The digital site Silk Road is the drug store for those who don't want to mess with street dudes for illegal substances. They also have be technically savvy and patient. In addition, to conduct a transaction they have to purchase digital money known as Bitcoins. Of course, all this is just sitting there online for DEA folks to bust. What a reputation they can make for themselves by posing as sellers or buyers, then intercepting the parcel delivered through the mail.
As Adrian Chen describes Silk Road in Gawker, part of its seductive ethos is its technical complexity. Those doing business have to go off to a special galaxy on the web, space where us regulars don't even know about. Another grabber is customer satisfaction. Unlike street drugs, whose quality fluctuates wildly [Janis Joplin died from purchasing higher-than-usual grade heroin], these drugs are as advertised.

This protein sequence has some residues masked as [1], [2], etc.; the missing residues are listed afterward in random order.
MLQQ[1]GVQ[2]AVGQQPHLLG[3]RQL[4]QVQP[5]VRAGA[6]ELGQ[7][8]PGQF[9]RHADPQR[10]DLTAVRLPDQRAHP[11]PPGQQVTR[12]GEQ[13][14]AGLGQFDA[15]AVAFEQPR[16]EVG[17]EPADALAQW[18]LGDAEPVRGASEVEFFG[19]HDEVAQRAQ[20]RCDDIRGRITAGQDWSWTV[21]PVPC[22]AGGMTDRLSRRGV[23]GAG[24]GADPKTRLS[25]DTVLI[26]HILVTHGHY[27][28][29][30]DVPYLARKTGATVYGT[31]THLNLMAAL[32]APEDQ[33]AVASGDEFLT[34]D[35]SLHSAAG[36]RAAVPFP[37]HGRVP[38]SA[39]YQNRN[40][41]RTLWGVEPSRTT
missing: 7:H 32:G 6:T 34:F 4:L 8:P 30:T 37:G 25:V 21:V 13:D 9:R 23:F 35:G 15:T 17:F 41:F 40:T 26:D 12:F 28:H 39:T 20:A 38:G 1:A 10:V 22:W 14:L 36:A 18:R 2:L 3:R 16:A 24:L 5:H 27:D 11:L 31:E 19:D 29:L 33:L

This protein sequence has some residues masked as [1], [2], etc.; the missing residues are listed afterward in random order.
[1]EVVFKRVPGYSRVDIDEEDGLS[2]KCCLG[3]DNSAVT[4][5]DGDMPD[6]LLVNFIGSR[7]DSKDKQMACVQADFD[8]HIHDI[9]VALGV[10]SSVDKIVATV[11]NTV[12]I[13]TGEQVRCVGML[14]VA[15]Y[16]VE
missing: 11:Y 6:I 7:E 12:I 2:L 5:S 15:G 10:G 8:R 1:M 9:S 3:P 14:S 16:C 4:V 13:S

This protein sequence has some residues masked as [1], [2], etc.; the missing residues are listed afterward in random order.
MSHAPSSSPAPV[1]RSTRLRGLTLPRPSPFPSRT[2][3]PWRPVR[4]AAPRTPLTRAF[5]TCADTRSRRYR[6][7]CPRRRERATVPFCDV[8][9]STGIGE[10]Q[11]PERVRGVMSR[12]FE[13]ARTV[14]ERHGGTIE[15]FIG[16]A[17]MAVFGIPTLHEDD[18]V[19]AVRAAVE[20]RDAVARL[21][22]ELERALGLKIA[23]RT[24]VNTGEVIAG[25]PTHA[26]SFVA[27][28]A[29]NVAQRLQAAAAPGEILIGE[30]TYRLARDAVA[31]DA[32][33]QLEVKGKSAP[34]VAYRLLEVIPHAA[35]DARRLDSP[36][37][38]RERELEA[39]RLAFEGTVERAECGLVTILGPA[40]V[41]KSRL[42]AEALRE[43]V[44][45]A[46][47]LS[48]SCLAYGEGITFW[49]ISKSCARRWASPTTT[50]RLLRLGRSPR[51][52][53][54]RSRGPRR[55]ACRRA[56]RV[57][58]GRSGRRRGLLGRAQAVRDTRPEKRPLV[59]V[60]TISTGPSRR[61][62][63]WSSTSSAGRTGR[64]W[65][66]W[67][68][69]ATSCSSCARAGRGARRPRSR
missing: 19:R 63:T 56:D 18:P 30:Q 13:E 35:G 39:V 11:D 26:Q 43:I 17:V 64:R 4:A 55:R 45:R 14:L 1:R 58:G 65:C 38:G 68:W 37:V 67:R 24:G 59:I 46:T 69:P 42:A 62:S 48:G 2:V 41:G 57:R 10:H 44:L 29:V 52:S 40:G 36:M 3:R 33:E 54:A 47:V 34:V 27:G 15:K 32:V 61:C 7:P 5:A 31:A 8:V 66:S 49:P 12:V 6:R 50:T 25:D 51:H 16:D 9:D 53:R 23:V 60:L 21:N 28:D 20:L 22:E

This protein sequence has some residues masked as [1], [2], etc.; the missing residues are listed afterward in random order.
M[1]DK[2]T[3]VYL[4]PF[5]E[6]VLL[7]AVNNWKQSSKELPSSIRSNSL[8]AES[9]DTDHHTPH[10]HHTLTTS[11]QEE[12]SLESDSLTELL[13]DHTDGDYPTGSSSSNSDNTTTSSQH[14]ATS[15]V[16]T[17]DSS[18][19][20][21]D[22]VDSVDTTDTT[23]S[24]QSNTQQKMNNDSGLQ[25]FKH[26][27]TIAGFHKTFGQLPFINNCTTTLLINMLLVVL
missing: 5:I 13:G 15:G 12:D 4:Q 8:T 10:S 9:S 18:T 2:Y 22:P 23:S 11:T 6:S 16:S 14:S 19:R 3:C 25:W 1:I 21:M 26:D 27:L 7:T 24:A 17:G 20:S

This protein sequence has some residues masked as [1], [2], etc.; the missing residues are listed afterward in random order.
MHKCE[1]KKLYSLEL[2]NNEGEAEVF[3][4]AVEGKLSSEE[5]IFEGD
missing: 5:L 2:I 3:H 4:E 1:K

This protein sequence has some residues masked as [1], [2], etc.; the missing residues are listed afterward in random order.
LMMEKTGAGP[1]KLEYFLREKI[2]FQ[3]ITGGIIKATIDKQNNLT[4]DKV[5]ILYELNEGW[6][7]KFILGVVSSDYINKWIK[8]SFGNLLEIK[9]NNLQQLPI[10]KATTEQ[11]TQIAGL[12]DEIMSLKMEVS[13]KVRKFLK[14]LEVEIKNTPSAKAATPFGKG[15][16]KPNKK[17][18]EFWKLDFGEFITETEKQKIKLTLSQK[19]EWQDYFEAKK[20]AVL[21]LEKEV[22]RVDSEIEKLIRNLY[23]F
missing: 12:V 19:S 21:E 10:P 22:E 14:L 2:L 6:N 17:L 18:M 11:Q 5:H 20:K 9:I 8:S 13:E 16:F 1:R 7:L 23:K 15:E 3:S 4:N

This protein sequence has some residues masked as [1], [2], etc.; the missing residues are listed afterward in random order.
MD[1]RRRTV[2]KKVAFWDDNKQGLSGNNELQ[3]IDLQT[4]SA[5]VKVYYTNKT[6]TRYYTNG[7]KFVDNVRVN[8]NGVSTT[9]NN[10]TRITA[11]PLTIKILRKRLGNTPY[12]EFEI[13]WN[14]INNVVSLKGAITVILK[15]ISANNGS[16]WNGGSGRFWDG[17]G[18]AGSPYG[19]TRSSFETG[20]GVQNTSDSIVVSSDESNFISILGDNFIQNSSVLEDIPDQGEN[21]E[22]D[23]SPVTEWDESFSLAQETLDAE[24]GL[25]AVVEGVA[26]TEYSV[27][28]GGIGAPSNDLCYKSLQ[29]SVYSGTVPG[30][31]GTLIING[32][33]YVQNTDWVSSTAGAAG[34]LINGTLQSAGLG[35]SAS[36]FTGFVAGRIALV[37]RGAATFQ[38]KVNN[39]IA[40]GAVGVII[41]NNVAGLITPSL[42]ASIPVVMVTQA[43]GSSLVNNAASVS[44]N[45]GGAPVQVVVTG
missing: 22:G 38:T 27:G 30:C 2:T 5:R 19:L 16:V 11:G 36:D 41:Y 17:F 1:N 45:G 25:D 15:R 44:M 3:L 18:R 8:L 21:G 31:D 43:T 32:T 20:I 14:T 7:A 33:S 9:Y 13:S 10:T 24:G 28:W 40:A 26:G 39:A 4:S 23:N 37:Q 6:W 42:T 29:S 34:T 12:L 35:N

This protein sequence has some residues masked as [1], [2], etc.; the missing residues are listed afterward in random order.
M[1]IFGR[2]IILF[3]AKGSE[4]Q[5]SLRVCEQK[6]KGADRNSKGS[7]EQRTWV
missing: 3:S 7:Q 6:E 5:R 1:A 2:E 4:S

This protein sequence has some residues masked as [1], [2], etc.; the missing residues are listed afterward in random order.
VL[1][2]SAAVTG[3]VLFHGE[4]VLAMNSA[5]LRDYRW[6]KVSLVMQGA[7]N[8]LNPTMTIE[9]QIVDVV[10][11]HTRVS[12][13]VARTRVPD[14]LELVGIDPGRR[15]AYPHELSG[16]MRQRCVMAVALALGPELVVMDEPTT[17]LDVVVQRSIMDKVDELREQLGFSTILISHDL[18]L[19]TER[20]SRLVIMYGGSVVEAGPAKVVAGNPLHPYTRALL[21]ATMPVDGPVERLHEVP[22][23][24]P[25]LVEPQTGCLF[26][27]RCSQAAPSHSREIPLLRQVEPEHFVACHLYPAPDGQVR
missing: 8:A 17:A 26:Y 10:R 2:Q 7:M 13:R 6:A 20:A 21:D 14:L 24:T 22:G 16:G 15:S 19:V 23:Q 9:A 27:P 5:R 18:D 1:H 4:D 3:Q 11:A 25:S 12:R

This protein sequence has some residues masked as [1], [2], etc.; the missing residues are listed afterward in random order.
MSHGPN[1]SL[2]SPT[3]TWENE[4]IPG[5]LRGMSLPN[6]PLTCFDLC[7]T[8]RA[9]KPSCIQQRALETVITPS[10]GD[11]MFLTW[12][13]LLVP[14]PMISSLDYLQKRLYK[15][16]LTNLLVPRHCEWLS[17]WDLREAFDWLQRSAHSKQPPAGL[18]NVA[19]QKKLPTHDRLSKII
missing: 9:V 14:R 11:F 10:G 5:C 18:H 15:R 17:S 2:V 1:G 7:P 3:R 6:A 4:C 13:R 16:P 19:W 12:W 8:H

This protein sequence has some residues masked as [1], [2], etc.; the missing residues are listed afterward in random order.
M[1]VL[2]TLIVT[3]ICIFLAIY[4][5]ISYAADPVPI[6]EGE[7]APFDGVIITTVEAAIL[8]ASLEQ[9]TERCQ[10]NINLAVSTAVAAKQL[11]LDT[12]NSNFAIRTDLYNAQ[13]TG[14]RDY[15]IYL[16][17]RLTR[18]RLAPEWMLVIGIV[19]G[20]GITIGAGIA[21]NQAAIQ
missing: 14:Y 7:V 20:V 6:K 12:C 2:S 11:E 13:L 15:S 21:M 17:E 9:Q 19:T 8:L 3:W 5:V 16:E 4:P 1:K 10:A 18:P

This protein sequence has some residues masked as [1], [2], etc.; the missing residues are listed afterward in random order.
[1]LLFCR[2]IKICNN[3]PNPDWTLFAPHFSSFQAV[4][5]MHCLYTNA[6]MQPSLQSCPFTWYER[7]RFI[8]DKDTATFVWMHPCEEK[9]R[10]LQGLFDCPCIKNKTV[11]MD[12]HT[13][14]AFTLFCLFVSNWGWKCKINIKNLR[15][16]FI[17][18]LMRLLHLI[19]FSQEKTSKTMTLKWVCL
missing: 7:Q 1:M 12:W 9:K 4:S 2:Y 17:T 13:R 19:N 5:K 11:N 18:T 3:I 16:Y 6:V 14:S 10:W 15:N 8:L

However, we wonder how smart people can continue selling and buying when there are so many tales of undercover everyone on the web attempting to ferret out miscreants. You don't catch me answering ads on Craigslist for those "talented in creating explicit adult fiction." A former neighbor of mine is a federal prison in New Jersey for responding to a similar kind of ad.
Could the business continue briskly because we all hunger for an underground fellowship? Long after one of those anonymous 12-step programs served my purpose, I continued to attend. Since there were so many emotional messes at the meetings, mirror neurons were likely transmitting some very bad stuff. But I needed to be part of something secret.
Prediction: Silk Road will be shut down sooner than later.